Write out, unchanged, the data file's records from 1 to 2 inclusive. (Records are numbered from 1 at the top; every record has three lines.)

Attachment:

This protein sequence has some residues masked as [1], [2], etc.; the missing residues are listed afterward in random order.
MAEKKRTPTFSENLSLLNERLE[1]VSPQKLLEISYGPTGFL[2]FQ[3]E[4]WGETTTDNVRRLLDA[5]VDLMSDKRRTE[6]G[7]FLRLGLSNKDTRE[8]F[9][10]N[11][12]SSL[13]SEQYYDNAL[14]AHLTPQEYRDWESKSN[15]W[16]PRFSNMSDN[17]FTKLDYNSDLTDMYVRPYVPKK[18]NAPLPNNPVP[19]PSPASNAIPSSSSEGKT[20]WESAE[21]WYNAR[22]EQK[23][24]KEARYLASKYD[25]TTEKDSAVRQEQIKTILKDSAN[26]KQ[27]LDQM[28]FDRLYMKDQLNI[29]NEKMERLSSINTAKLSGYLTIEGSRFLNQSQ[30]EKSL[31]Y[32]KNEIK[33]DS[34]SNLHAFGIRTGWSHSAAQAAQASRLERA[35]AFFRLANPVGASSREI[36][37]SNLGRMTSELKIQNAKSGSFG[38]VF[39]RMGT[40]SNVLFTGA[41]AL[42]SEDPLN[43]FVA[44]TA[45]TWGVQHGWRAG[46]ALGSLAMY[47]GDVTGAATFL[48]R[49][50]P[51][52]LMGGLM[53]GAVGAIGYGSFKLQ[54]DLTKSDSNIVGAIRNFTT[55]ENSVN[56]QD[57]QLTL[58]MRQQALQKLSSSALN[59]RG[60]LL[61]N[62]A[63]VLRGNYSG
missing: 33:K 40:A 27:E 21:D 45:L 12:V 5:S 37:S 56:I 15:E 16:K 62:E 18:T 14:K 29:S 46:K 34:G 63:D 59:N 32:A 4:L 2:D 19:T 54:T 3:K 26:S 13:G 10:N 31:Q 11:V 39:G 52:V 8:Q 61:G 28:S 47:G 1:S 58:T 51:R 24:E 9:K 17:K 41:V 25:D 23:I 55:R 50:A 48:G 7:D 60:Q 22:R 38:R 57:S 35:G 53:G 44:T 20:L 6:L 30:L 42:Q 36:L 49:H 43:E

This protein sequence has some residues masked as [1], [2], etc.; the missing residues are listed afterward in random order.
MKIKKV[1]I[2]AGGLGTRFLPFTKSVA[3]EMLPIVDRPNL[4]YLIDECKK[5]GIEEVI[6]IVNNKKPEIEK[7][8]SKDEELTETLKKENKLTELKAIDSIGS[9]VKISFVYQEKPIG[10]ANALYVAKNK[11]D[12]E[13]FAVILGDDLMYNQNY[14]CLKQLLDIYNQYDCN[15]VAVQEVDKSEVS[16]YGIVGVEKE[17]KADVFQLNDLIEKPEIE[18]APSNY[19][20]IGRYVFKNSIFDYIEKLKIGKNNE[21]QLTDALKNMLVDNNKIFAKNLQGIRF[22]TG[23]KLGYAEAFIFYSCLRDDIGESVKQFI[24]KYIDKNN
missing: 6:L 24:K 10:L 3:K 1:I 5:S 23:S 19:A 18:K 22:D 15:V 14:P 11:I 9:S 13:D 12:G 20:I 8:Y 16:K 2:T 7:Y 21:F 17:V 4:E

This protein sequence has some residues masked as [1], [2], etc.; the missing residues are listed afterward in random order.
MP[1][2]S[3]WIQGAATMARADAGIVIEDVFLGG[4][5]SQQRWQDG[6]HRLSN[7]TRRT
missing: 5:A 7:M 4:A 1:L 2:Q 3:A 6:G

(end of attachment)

This protein sequence has some residues masked as [1], [2], etc.; the missing residues are listed afterward in random order.
MAEKKRTPTFSENLSLLNERLE[1]VSPQKLLEISYGPTGFL[2]FQ[3]E[4]WGETTTDNVRRLLDA[5]VDLMSDKRRTE[6]G[7]FLRLGLSNKDTRE[8]F[9][10]N[11][12]SSL[13]SEQYYDNAL[14]AHLTPQEYRDWESKSN[15]W[16]PRFSNMSDN[17]FTKLDYNSDLTDMYVRPYVPKK[18]NAPLPNNPVP[19]PSPASNAIPSSSSEGKT[20]WESAE[21]WYNAR[22]EQK[23][24]KEARYLASKYD[25]TTEKDSAVRQEQIKTILKDSAN[26]KQ[27]LDQM[28]FDRLYMKDQLNI[29]NEKMERLSSINTAKLSGYLTIEGSRFLNQSQ[30]EKSL[31]Y[32]KNEIK[33]DS[34]SNLHAFGIRTGWSHSAAQAAQASRLERA[35]AFFRLANPVGASSREI[36][37]SNLGRMTSELKIQNAKSGSFG[38]VF[39]RMGT[40]SNVLFTGA[41]AL[42]SEDPLN[43]FVA[44]TA[45]TWGVQHGWRAG[46]ALGSLAMY[47]GDVTGAATFL[48]R[49][50]P[51][52]LMGGLM[53]GAVGAIGYGSFKLQ[54]DLTKSDSNIVGAIRNFTT[55]ENSVN[56]QD[57]QLTL[58]MRQQALQKLSSSALN[59]RG[60]LL[61]N[62]A[63]VLRGNYSG
missing: 33:K 40:A 27:E 21:D 45:L 12:V 5:S 37:S 56:I 15:E 16:K 62:E 18:T 14:K 29:S 46:K 34:G 63:D 59:N 32:A 4:L 2:D 19:T 54:T 3:K 26:S 13:G 10:N 31:Q 11:V 39:G 52:V 8:Q 61:G 28:S 47:G 1:S 58:T 51:R 24:E 9:K 17:K 41:V 25:D 23:I 55:R 50:A 48:G 7:D 60:Q 22:R 38:R 57:S 35:G 53:G 44:T 20:L 6:L 30:L 42:Q 36:L 49:H 43:E

This protein sequence has some residues masked as [1], [2], etc.; the missing residues are listed afterward in random order.
MKIKKV[1]I[2]AGGLGTRFLPFTKSVA[3]EMLPIVDRPNL[4]YLIDECKK[5]GIEEVI[6]IVNNKKPEIEK[7][8]SKDEELTETLKKENKLTELKAIDSIGS[9]VKISFVYQEKPIG[10]ANALYVAKNK[11]D[12]E[13]FAVILGDDLMYNQNY[14]CLKQLLDIYNQYDCN[15]VAVQEVDKSEVS[16]YGIVGVEKE[17]KADVFQLNDLIEKPEIE[18]APSNY[19][20]IGRYVFKNSIFDYIEKLKIGKNNE[21]QLTDALKNMLVDNNKIFAKNLQGIRF[22]TG[23]KLGYAEAFIFYSCLRDDIGESVKQFI[24]KYIDKNN
missing: 6:L 24:K 10:L 3:K 1:I 5:S 23:S 19:A 18:K 22:D 15:V 14:P 11:I 9:S 13:D 12:G 20:I 8:Y 16:K 2:T 7:Y 21:F 17:V 4:E